Honestly, I expect to pay £50-100 for a "homebrew" one of these (i.e. the price range of a half-decent commercial inkjet, or some large homebrew lego project), and £300-500 for a full commercial-quality one. Until then, I don't see what market they serve.
Most of the stuff you need for a 3D-printer is mechanical: rods, bearings, stepper motors and the electronics to drive them. These things are already as cheap as they can be. You may be able to skimp on the case/frame (as applicable for the design), but you'll pay in effort to get the damn thing aligned: the difference between a Mendel and a Mendel90 there is amazing, and more than offsets the somewhat higher price for the Mendel90 frame. Hotends and printbeds may get a bit cheaper still, but as those currently add up to about 25% of the total materials price tag, don't expect a price drop there to bring the total price down to your rather irrealistic expectations.
IMO, 500 Euros is quite an acceptable price for such a device.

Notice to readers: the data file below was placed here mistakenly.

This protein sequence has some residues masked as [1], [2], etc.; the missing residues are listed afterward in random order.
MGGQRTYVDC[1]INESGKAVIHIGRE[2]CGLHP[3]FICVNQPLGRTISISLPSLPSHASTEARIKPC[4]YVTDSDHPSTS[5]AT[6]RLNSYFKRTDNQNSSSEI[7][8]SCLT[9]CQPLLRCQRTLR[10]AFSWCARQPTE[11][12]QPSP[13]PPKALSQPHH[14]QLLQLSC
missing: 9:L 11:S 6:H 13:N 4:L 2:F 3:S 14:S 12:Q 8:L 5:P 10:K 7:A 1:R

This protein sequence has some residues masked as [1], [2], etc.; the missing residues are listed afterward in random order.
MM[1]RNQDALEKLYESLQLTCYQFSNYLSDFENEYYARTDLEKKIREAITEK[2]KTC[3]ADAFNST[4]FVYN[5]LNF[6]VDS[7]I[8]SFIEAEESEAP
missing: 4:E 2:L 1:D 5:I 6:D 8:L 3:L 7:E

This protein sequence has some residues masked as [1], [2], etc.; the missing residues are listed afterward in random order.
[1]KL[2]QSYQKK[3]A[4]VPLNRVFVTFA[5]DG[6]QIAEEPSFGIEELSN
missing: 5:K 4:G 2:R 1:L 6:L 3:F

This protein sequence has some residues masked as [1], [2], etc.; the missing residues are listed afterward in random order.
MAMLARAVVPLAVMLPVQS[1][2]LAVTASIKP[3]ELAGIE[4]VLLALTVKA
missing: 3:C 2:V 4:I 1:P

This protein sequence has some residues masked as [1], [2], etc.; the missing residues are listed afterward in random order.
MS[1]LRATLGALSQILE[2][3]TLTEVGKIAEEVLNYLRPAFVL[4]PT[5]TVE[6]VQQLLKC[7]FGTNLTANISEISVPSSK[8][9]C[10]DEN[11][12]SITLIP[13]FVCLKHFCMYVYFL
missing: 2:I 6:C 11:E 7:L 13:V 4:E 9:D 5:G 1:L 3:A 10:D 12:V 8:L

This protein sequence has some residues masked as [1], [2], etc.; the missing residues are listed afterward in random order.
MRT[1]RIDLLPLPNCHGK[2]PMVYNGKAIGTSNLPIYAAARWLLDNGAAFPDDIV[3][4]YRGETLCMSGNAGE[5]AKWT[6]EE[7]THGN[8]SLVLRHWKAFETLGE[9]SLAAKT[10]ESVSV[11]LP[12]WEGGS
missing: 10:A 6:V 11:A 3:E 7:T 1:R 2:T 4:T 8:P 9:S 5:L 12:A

The slicing software (the part of the software suite that converts your 3D-model into layers so that it can actually be printed) is able to detect such overhangs and can add a support. These supports are quite flimsy, and can be broken away by hand afterwards.
Have a look at this: http://www.flickr.com/photos/digital-nuisance/8397892203/in/pool-hack42 and the adjacent pics in the pool.
(7cm high, printed on a Mendel90 with a 0.35 nozzle)
Overhangs are handled by the slicing software, the bit that converts STL to the stuff the printer understands.
If you actually need the produced output (like the mentioned "no we don't make that anymore" cases), you get it from a place like http://www.emachineshop.com/ --- then you can have it in either a useful form (say metal), instead of some doubtful plastic ('has a shelf life').
The commercial shops that can print $stuff in materials other than PLA or ABS are (still) quite expensive, so you may want to print your design on one of these, test if the design actually fits, tweak it, print it again, lather, rinse, repeat, and only then send it off to be printed in the actual required material. For myself, I've printed a headlight clamp for my bike, and at the hackerspace we print (on a Mendel90) all kinds of brackets, frames and other such mounting widgets and doodads. Using PLA; its strength and durability is more than sufficient for almost all the desired applications.
Architecture firms tend to employ laser cutting to build their models (faster, and you can easily build models larger than the cutting bed size), unless it's a horribly convoluted curvy shape.